U.S. equities slumped after the vice-chair of the Federal Reserve suggested rates could rise by 2023 and mixed economic data for July showed U.S. companies adding far fewer jobs than expected.

The yield on the 10-year U.S. Treasury note rose to 1.17 per cent, gold pared back a more than 1 per cent increase, and the dollar was stronger after initial weakness.

The Fed’s Richard Clarida said the central bank was on track to begin interest rates hikes in 2023 with a possible taper announcement later this year. The comments came after hints the U.S. Treasury may cut bond sales this fall, and an ADP employment report was at odds with record ISM services index growth, indicating persistent hiring obstacles despite improvements in the economy.

The S&P 500 fell as General Motors Co. and CVS Health Corp. declined after earnings, while the Nasdaq 100 gained as technology stocks outperformed.

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“After losing 19.6 million jobs in March and April last year, we’ve since added back 13.1 million,” Peter Boockvar, chief investment officer for Bleakley Advisory Group, wrote in a note ahead of Friday’s U.S. jobs report. “I really don’t like to use the word ‘stagflation’ but we have a form of it now, unfortunately, which will make the job of the Federal Reserve even that much more difficult.”

Earlier in the day, the Stoxx Europe 600 index hit a fresh record, with technology stocks leading the advance. The travel and leisure sector also outperformed as shares of online gaming companies recovered after Chinese state media toned down their criticism of the industry.

The day’s rotation calls the reopening trade into question, Cate Faddis, Grace Capital president and chief investment officer, said in an interview. “The market’s signaling we’re not out of the woods yet. On the other hand, we’ve had a very strong year. It’s rational for the market to take a deep breath.”

With stocks in Europe and the U.S. at or around record highs, equities have weathered concerns about the spread of delta virus variant as expectations for continued stimulus and solid earnings have propelled shares higher. However, risks still remain.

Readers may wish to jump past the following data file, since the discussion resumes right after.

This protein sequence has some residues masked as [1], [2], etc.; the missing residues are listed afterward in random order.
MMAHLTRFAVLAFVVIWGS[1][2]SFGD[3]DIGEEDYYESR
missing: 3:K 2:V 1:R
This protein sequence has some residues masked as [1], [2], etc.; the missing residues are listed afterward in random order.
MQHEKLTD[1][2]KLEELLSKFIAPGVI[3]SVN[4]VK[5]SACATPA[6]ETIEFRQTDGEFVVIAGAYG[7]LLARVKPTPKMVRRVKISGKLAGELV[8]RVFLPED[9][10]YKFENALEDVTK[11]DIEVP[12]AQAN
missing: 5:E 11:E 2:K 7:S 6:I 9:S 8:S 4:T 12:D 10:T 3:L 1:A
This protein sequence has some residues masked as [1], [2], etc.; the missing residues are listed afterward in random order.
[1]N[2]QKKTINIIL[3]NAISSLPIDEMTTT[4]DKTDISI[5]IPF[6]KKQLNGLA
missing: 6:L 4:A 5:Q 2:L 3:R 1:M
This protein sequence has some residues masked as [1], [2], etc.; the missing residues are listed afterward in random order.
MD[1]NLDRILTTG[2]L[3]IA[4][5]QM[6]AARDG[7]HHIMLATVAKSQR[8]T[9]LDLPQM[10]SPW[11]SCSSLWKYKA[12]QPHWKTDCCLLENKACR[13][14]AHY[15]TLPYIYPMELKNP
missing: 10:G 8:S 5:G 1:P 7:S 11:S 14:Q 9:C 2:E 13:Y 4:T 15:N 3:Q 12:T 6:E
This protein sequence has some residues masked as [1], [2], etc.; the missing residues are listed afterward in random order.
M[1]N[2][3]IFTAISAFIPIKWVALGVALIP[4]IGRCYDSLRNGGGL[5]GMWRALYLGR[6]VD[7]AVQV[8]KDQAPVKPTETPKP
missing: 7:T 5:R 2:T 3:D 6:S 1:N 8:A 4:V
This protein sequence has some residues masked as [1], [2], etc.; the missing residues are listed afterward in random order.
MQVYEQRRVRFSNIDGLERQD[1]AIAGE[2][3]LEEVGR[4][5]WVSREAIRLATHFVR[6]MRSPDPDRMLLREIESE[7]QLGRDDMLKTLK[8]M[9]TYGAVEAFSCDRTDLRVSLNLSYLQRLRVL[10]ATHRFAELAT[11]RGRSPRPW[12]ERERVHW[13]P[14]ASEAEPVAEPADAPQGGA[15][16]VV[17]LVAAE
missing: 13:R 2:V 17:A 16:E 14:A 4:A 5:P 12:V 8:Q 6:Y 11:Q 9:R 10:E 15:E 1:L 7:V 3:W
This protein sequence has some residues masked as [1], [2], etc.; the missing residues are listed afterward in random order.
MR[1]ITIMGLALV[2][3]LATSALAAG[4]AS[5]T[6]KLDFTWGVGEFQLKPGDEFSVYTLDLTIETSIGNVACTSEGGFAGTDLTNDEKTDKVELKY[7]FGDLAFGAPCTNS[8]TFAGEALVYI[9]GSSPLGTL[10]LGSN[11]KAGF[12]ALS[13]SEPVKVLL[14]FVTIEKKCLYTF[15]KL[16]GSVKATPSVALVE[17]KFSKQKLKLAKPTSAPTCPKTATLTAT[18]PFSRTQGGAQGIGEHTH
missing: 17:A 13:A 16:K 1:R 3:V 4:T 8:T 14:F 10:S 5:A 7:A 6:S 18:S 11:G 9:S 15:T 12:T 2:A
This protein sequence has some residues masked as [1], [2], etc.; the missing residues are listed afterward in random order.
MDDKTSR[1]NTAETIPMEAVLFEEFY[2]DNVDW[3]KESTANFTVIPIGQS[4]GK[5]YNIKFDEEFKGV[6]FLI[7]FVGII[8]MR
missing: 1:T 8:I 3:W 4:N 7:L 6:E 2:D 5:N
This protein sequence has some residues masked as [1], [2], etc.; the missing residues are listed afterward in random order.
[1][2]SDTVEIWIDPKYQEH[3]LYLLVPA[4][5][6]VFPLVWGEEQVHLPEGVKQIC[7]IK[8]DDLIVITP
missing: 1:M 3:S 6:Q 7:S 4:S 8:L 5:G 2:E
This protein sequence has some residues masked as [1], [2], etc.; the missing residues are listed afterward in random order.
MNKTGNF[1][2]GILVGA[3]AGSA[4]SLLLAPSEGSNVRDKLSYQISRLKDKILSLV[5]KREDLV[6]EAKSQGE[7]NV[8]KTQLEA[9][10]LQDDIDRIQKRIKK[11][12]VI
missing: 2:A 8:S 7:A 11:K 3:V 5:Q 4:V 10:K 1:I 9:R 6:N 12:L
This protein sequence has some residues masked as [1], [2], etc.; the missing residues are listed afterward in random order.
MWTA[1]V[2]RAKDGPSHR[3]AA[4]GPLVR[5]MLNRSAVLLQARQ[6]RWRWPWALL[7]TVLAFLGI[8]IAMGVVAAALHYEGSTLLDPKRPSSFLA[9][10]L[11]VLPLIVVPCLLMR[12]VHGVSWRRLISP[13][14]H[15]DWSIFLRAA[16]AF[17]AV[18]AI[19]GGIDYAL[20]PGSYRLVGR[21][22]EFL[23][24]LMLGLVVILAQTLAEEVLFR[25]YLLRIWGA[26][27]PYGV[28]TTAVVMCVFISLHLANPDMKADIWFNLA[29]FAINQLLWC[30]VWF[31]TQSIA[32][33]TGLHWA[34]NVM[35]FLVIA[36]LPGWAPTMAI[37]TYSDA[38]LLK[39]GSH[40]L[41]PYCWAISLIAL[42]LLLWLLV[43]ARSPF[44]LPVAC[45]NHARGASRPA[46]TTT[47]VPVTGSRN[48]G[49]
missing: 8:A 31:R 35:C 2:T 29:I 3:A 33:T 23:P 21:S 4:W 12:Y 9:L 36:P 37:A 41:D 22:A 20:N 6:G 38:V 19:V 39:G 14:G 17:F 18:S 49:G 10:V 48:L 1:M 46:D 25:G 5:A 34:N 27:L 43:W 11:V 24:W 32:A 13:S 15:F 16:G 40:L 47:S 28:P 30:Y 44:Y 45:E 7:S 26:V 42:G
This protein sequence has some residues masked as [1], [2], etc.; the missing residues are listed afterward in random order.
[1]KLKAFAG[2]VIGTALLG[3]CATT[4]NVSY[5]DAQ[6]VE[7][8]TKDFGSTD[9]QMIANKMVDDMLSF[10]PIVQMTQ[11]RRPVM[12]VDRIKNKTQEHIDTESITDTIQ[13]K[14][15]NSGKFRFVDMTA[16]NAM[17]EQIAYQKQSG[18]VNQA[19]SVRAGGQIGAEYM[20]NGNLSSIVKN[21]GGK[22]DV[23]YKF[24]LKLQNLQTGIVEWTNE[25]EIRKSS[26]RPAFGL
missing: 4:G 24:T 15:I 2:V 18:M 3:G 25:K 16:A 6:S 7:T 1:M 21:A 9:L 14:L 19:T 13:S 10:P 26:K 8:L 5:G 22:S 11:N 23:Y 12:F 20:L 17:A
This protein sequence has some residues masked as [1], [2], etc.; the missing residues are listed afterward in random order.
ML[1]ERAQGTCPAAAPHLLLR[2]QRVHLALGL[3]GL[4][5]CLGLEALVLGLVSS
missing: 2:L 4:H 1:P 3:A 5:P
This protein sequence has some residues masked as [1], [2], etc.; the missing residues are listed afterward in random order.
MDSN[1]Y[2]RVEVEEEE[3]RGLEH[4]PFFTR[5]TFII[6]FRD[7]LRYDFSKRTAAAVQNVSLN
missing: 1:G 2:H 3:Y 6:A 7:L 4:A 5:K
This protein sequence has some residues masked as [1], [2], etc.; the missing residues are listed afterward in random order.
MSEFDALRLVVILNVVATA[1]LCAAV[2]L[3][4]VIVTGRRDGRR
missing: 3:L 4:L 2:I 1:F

“Volatility has been high really over the course of the past 18 months and I think that reflects just continued uncertainty,” Wes Crill of Dimensional Fund Advisors said by phone. “Now you have the variant strain. Now you have concern over vaccination rates not being as high as maybe some would like to see. And that’s continuing to, in some ways, fuel market volatility, because that just increases the uncertainty.”

Oil fell to around US$68 a barrel. Bitcoin rose to above US$39,000.

Here are some key events to watch this week:

  • Bank of England is expected to keep its benchmark interest rate and its bond-buying target unchanged Thursday
  • Reserve Bank of India monetary policy decision, briefing Friday
  • The U.S. jobs report is expected to show another robust month of hiring Friday

These are the main moves in markets:



  • The S&P 500 fell 0.5 per cent as of 4 p.m. New York time
  • The Nasdaq 100 rose 0.1 per cent
  • The Dow Jones Industrial Average fell 0.9 per cent
  • The MSCI World index fell 0.1 per cent



  • The Bloomberg Dollar Spot Index rose 0.2 per cent
  • The euro fell 0.2 per cent to US$1.1838
  • The British pound fell 0.2 per cent to US$1.3888
  • The Japanese yen fell 0.4 per cent to 109.47 per dollar



  • The yield on 10-year Treasuries was little changed at 1.17 per cent
  • Germany’s 10-year yield declined two basis points to -0.50 per cent
  • Britain’s 10-year yield was little changed at 0.51 per cent



  • West Texas Intermediate crude fell 3.7 per cent to US$67.94 a barrel
  • Gold futures were little changed